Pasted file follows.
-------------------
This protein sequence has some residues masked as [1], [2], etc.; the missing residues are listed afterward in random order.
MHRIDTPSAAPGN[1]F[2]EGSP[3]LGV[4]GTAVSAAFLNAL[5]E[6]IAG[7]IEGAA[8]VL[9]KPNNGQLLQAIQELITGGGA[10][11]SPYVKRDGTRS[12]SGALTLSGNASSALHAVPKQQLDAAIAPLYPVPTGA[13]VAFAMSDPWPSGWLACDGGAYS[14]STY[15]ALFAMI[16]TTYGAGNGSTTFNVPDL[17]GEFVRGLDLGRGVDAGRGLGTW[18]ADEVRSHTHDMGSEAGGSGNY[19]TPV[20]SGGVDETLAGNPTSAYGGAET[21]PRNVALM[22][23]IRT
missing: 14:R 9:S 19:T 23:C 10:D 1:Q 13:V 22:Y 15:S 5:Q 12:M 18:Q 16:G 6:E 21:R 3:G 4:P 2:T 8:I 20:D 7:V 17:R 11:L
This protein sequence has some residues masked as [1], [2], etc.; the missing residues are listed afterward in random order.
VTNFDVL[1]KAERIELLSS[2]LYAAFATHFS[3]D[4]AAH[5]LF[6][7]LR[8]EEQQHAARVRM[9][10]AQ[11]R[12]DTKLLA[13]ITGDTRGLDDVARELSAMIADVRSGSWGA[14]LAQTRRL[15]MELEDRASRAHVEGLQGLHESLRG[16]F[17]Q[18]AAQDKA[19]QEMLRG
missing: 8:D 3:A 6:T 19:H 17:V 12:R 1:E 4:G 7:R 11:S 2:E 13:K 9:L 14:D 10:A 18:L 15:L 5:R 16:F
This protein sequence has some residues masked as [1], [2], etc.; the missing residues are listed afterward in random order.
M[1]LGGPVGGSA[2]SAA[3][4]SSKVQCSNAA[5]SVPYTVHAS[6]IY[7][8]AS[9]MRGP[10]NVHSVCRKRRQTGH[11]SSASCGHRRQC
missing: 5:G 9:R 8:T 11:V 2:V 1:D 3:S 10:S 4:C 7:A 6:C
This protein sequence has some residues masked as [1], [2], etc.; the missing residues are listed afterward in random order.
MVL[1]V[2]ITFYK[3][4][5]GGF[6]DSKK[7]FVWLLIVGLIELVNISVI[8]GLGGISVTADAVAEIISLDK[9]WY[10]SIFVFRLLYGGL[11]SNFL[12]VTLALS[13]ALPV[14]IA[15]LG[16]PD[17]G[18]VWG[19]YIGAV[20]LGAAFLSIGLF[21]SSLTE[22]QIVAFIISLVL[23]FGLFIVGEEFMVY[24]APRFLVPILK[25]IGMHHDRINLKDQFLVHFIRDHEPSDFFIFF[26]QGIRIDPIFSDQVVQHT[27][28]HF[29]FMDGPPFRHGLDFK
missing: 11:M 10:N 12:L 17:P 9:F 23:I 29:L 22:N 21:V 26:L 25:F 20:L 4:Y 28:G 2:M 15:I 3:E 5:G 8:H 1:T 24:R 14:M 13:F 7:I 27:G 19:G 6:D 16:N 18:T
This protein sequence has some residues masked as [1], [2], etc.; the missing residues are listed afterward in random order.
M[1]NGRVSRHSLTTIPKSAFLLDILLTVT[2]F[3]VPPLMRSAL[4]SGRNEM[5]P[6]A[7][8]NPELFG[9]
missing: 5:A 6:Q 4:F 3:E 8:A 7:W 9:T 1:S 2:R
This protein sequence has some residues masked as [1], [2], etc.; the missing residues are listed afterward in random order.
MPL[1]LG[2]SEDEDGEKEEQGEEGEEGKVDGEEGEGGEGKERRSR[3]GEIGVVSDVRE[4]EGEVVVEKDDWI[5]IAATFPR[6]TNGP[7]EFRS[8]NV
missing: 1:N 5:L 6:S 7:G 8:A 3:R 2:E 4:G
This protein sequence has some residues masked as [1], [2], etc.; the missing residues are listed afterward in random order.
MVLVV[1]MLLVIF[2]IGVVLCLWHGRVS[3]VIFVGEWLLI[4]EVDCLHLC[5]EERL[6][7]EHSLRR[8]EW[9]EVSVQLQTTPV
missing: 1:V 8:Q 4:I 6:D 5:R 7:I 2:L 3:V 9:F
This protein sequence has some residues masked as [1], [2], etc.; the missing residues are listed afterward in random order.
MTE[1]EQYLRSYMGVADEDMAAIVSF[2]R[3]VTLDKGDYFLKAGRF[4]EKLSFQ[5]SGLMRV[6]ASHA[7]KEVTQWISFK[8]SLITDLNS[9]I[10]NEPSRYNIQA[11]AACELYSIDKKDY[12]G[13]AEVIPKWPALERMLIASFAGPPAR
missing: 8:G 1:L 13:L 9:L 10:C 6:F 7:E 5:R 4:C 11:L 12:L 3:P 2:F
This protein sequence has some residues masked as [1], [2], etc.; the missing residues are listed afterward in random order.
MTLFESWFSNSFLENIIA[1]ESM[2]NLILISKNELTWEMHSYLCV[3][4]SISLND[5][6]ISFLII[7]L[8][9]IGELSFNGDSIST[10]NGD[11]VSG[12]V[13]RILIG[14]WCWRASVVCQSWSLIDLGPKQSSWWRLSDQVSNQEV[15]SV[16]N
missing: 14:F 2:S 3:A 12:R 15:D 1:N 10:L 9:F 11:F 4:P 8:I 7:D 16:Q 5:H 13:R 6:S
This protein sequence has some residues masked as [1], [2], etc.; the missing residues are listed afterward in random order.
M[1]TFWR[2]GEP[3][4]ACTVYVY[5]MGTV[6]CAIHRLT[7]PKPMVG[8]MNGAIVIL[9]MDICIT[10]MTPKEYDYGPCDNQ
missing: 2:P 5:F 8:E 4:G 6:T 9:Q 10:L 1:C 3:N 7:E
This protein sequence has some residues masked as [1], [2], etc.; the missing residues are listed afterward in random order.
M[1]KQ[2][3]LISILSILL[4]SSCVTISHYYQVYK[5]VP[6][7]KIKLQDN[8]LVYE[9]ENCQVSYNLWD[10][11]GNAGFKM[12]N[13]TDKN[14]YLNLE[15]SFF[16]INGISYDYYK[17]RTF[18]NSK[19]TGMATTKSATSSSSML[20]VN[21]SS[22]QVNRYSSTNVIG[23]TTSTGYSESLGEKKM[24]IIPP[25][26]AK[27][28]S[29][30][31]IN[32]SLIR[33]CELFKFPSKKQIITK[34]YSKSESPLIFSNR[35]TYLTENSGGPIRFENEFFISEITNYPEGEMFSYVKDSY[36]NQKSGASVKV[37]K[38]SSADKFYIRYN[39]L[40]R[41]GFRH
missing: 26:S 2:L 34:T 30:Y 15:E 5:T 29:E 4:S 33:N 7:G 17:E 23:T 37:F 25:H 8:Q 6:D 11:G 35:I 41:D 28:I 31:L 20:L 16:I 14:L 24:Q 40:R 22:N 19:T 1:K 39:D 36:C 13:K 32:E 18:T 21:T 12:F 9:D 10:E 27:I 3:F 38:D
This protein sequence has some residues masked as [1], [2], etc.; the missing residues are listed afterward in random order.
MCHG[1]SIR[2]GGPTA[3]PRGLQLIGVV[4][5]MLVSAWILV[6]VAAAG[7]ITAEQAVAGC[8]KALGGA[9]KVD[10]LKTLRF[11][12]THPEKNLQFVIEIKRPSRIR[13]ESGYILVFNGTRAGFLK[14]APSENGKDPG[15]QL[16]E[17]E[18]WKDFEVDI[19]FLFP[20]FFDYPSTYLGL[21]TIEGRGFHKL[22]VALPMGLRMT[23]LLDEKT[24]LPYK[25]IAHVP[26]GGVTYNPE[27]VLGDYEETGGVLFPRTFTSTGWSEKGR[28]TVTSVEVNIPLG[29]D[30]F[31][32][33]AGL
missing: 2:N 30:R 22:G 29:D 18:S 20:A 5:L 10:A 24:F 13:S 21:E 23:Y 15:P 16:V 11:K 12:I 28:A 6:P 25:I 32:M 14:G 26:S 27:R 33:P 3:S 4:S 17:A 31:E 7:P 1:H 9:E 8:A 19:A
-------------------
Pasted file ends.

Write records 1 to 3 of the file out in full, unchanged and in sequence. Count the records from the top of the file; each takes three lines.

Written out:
This protein sequence has some residues masked as [1], [2], etc.; the missing residues are listed afterward in random order.
MHRIDTPSAAPGN[1]F[2]EGSP[3]LGV[4]GTAVSAAFLNAL[5]E[6]IAG[7]IEGAA[8]VL[9]KPNNGQLLQAIQELITGGGA[10][11]SPYVKRDGTRS[12]SGALTLSGNASSALHAVPKQQLDAAIAPLYPVPTGA[13]VAFAMSDPWPSGWLACDGGAYS[14]STY[15]ALFAMI[16]TTYGAGNGSTTFNVPDL[17]GEFVRGLDLGRGVDAGRGLGTW[18]ADEVRSHTHDMGSEAGGSGNY[19]TPV[20]SGGVDETLAGNPTSAYGGAET[21]PRNVALM[22][23]IRT
missing: 14:R 9:S 19:T 23:C 10:D 1:Q 13:V 22:Y 15:S 5:Q 12:M 18:Q 16:G 6:E 21:R 3:G 4:P 2:T 8:I 20:D 7:V 17:R 11:L
This protein sequence has some residues masked as [1], [2], etc.; the missing residues are listed afterward in random order.
VTNFDVL[1]KAERIELLSS[2]LYAAFATHFS[3]D[4]AAH[5]LF[6][7]LR[8]EEQQHAARVRM[9][10]AQ[11]R[12]DTKLLA[13]ITGDTRGLDDVARELSAMIADVRSGSWGA[14]LAQTRRL[15]MELEDRASRAHVEGLQGLHESLRG[16]F[17]Q[18]AAQDKA[19]QEMLRG
missing: 8:D 3:A 6:T 19:H 17:V 12:R 1:E 4:G 7:R 11:S 2:E 13:K 9:L 14:D 10:A 18:L 15:L 5:R 16:F
This protein sequence has some residues masked as [1], [2], etc.; the missing residues are listed afterward in random order.
M[1]LGGPVGGSA[2]SAA[3][4]SSKVQCSNAA[5]SVPYTVHAS[6]IY[7][8]AS[9]MRGP[10]NVHSVCRKRRQTGH[11]SSASCGHRRQC
missing: 5:G 9:R 8:T 11:V 2:V 1:D 3:S 10:S 4:C 7:A 6:C